In the Days of Chivalry eBook

This eBook from the Gutenberg Project consists of approximately 527 pages of information about In the Days of Chivalry.
in value, and there was rumour of buried hoards there which might speedily restore the old house to more than its former splendour.  At any rate, its lands and revenues would be a modest portion for a younger son, who still had the flower of his life before him, and was like to rise in the King’s favour.  The romantic story of his love, his sufferings, his rescue from the two foes of his house, was certain to appeal to the King and his son, whilst the treachery of those foes would equally rouse the royal wrath.

Master Bernard departed for Windsor with the rising of the moon; and Gaston passed a restless night and day wondering what was passing at Windsor, and feeling, when he retired to rest upon the second night, as though his excitement of mind must drive slumber from his eyes.  Nor did sleep visit him till the tardy dawn stole in at the window, and when he did sleep he slept long and soundly.

He was aroused by the sound of a great trampling in the courtyard below; and springing quickly from his couch, he saw the place full of men-at-arms, all wearing either the badge of the De Brocas or else that of the Prince of Wales.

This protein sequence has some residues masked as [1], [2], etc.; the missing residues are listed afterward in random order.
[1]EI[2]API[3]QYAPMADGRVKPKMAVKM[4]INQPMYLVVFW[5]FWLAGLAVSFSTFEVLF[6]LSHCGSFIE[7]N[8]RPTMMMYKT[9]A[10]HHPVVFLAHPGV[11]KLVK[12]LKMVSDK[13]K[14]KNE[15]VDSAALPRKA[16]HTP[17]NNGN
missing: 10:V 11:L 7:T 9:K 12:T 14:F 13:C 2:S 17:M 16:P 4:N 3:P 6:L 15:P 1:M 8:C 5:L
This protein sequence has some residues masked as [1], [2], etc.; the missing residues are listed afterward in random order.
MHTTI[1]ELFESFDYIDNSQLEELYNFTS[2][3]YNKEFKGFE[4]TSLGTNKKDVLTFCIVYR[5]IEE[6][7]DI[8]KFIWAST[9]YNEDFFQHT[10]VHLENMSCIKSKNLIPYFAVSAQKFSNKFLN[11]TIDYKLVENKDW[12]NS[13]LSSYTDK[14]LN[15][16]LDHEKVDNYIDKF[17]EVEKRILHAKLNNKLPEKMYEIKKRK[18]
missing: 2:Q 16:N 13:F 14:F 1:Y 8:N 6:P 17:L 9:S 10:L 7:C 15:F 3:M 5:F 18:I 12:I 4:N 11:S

Throwing on his clothes in great haste, and scarce tarrying to buckle on his sword, Gaston strode from his chamber and hastened down the great staircase.  At the foot of this stood one whom well he knew, and with an inarticulate exclamation of delight he threw himself upon one knee before the young Prince, and pressed his lips to the hand graciously extended to him.

“Nay, Gaston; thy friend and comrade, not thy sovereign!” cried the handsome youth gaily, as he raised Gaston and looked smilingly into his face, his own countenance alight with satisfaction and excitement.  “Ah, thou knowest not how glad I am to welcome thee once more!  For the days be coming soon when I must needs rally all my brave knights about me, and go forth to France for a new career of glory there.  But today another task is ours, and not as thy Prince, but thy good comrade, have I come.  I will forth with thee to the den of this foul Sanghurst, and together will we search his house for the lady men say he has so cunningly spirited away; and if she be found indeed languishing in captivity there, then in very truth shall the Sanghurst feel the wrath of the royal Edward.  He shall live to feel the iron hand of the King he has outraged and defied!  But he shall pay the forfeit of his life.  England shall be rid of one of her greatest villains when Peter Sanghurst feels the halter about his neck!”


“Is that the only answer you have for me, sweet lady?”

“The only one, Sir; and you will never have another.  Strive as you will, keep me imprisoned as long as you will, I will never yield.  I will never be yours; I belong to another —­”

A fierce gleam was in Sanghurst’s eyes, though he retained the suave softness of speech that he had assumed all along.

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In the Days of Chivalry from Project Gutenberg. Public domain.
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